UVALDE, Texas — At least 19 children and two teachers were killed Tuesday when a gunman opened fire in a Texas elementary school, according to the Texas Department of Public Safety.
The suspected shooter, who might have had a handgun and a rifle, was also killed when law enforcement confronted him at Robb Elementary School in Uvalde, about 83 miles west of San Antonio, Gov. Greg Abbott said at a news conference.
“It is believed that he abandoned his vehicle, then entered into the Robb Elementary School in Uvalde with a handgun, and he may have also had a rifle,” Abbott said.
“He shot and killed, horrifically and incomprehensibly, 14 students and killed a teacher,” the governor said before additional deaths were confirmed.
The Texas Department of Public Safety said later that 19 children and two teachers were killed, in addition to the suspected shooter.
Multiple survivors — the exact number was not released — were being treated at regional hospitals.
It was yet another mass shooting targeting children and educators at an American school campus.
Tuesday’s attack recalls the deadly shootings at Columbine High School in Littleton, Colorado, in 1999; Marjory Stoneman Douglas High School in Parkland, Florida, in 2018; and Santa Fe High School in Santa Fe, Texas, later in 2018.
It might have particular resonance for those shaken by the Dec. 14, 2012, attack at Sandy Hook Elementary School in Newtown, Connecticut, when a 20-year-old man killed 20 children and six adults.
Suspect acted alone, shot grandmother, authorities say
Lt. Chris Olivarez of the Texas Department of Public Safety said the suspect shot his grandmother, who was hospitalized in critical condition, before he drove toward the school.
After he apparently crashed nearby, he went to the campus and opened fire, Olivarez said in a news conference at the scene.
“He started shooting every single person that was in front of him,” the lieutenant said.
Olivarez said Wednesday on NBC's "TODAY" show that the gunman barricaded himself in a classroom. Officers outside could hear gunshots but couldn't get in as they were met with a barrage of gunfire. Some were wounded.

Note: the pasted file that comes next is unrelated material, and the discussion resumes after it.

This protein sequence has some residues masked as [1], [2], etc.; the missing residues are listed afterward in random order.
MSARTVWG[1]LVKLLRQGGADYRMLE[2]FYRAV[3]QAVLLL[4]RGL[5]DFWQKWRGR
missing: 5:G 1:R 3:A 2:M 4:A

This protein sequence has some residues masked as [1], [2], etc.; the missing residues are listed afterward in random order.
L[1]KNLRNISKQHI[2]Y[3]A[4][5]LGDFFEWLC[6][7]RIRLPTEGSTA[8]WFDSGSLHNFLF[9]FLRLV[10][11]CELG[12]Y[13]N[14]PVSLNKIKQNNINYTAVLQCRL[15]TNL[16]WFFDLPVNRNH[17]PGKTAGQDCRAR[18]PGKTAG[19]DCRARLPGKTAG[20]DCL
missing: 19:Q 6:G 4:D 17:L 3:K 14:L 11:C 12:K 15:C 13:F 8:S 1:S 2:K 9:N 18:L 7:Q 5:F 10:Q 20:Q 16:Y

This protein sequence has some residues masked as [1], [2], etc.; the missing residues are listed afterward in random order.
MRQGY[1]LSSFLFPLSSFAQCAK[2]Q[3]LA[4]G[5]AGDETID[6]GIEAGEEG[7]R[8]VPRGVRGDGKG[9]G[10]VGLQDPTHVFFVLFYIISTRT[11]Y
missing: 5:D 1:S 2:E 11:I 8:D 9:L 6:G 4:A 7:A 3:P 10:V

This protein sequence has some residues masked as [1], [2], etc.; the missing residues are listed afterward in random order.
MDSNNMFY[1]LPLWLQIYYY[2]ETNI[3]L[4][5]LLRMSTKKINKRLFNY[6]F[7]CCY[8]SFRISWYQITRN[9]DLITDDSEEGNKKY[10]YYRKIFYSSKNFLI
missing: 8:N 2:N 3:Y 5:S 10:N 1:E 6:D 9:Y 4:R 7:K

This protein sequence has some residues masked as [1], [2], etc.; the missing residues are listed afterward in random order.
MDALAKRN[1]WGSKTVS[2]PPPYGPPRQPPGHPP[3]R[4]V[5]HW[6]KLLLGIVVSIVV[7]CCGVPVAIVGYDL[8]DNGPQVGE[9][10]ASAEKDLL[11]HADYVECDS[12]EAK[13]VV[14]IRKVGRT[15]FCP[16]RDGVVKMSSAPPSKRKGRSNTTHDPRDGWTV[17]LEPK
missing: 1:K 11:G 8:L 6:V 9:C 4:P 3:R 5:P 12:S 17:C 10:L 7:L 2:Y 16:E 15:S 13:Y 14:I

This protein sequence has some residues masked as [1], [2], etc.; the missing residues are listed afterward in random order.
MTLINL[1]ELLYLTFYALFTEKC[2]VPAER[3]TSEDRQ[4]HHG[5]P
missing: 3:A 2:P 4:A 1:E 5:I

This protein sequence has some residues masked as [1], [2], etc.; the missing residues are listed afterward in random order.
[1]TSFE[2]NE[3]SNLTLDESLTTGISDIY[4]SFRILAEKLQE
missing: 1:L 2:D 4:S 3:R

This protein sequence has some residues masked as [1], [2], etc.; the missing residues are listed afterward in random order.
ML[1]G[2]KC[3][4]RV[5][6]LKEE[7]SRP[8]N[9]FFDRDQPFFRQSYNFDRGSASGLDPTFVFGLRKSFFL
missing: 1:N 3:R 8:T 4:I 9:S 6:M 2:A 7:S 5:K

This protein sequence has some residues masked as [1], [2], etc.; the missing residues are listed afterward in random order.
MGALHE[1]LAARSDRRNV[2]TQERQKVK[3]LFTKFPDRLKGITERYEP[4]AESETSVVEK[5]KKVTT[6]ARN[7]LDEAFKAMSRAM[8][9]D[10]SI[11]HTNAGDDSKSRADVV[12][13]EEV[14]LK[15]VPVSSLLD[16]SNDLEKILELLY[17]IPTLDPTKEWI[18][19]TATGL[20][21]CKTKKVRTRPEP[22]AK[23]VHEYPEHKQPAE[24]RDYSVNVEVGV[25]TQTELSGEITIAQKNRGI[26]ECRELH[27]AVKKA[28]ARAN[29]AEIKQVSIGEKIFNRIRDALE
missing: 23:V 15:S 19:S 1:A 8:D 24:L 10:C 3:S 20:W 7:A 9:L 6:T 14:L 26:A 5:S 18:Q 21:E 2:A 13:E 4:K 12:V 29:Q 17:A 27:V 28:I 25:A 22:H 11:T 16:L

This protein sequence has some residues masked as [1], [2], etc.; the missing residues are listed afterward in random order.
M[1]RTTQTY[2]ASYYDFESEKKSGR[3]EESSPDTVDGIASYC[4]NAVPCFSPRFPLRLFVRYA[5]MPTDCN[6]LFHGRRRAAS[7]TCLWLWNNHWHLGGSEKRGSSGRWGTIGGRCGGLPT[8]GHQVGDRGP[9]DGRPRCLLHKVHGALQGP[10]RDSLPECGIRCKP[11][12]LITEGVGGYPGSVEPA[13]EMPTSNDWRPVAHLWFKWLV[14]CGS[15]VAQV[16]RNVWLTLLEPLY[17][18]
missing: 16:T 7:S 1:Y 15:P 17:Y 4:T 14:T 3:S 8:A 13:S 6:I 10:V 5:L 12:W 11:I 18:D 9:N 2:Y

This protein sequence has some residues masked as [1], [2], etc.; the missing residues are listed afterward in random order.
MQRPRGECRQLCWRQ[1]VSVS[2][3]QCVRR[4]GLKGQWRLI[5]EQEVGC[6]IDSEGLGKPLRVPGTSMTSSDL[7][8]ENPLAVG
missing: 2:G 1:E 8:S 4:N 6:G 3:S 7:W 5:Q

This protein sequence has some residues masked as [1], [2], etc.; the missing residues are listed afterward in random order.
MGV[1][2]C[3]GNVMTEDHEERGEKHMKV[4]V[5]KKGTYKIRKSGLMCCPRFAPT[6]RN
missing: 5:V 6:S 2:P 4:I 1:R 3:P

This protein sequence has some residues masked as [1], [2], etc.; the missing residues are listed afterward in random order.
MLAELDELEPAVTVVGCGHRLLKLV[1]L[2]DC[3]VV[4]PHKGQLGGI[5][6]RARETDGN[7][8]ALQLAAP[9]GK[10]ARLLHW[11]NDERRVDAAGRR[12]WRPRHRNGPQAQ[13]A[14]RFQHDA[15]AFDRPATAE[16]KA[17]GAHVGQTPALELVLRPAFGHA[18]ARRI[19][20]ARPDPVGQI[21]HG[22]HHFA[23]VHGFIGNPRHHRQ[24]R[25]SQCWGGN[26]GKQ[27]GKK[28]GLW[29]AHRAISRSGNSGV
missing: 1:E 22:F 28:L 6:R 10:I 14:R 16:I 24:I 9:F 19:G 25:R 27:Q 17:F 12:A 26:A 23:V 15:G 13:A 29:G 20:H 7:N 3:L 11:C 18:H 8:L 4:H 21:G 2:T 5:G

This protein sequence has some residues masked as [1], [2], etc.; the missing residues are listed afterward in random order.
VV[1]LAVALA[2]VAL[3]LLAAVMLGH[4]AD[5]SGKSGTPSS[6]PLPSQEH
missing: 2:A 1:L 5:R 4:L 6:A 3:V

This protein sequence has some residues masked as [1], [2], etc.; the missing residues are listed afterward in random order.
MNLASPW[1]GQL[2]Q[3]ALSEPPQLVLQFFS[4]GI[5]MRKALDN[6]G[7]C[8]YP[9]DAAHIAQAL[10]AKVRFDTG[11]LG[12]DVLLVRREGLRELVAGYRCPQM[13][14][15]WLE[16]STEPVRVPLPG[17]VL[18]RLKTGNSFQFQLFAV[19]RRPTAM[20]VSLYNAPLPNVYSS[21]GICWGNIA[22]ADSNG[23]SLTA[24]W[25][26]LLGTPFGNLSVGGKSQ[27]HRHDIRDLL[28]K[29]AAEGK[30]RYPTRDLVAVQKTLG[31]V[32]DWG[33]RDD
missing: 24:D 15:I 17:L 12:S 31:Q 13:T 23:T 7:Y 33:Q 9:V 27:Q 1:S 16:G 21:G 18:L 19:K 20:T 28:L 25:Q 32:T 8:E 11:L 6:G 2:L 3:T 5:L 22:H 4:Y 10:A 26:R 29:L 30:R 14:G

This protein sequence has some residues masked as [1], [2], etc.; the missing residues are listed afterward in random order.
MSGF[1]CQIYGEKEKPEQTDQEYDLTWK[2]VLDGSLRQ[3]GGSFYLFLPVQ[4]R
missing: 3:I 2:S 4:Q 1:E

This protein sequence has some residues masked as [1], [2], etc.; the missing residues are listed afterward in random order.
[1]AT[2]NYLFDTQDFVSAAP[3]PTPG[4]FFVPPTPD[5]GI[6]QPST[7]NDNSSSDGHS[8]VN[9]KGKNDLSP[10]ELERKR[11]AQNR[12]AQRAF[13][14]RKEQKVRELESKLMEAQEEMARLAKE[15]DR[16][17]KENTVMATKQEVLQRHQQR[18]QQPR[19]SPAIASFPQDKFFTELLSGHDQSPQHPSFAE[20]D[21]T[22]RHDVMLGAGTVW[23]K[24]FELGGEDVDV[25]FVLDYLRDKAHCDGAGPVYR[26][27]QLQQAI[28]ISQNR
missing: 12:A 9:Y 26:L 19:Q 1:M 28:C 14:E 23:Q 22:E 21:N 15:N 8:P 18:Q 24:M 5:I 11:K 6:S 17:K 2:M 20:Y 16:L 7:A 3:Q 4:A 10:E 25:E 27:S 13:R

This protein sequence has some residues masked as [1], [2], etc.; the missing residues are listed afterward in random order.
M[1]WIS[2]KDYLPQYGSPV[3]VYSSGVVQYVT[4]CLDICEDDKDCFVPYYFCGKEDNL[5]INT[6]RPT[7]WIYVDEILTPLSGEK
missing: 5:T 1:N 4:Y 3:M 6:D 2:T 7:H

They eventually resorted to breaking windows to evacuate the children and staffers that they could.
The Texas Department of Public safety said the shooter was wearing body armor and carried a rifle. But Olivarez said on MSNBC that they believe the shooter wore a type of vest that tactical teams use. It's not clear if the shooter added ballistic protection to the vest.
Olivarez also said the shooter did not have any criminal history and “was unemployed" with "no friends, no girlfriend, we can identify.”
The attack was reported as a mass casualty incident shortly after 11:30 a.m., authorities said.
The suspected shooter was identified as Salvador Rolando Ramos, 18, multiple senior law enforcement sources said.
Olivarez called the suspect an “evil person.” He had attended one of the high schools in the community, Olivarez said.
"The investigation is leading to tell us the suspect did act alone during this heinous crime," Pete Arredondo, the chief of police for the Uvalde Consolidated Independent School District, said at a news conference.
State Sen. Roland Gutierrez, a Democrat, said the shooter purchased two semiautomatic rifles on his 18th birthday at an Uvalde-area gun store. It was not clear whether either of those weapons was used in the attack.
FBI agents and U.S. Customs and Border Protection personnel were assisting local law enforcement with the investigation into the suspect's motives and background, authorities said. The Bureau of Alcohol, Tobacco, Firearms and Explosives also responded to assist.
Teacher identified among victims; families still wait for answers
Meanwhile, families of the deceased were being notified, the governor said.
At least six victims had been publicly identified by family members.
Third grade student Annabell Guadalupe Rodriguez, 10; and fourth graders Uziyah Garcia; Xavier Lopez, 10; and Amerie Jo Garza, 9; were among the 19 students killed, relatives confirmed to news outlets.
Family members also identified the two teachers as Eva Mireles, a 17-year educator who taught fourth grade, and Irma Garcia, who taught at the school for 23 years.
“I’m furious that these shootings continue. These children are innocent. Rifles should not be easily available to all,” Mireles' aunt, Lydia Martinez Delgado, told KSAT-TV of San Antonio.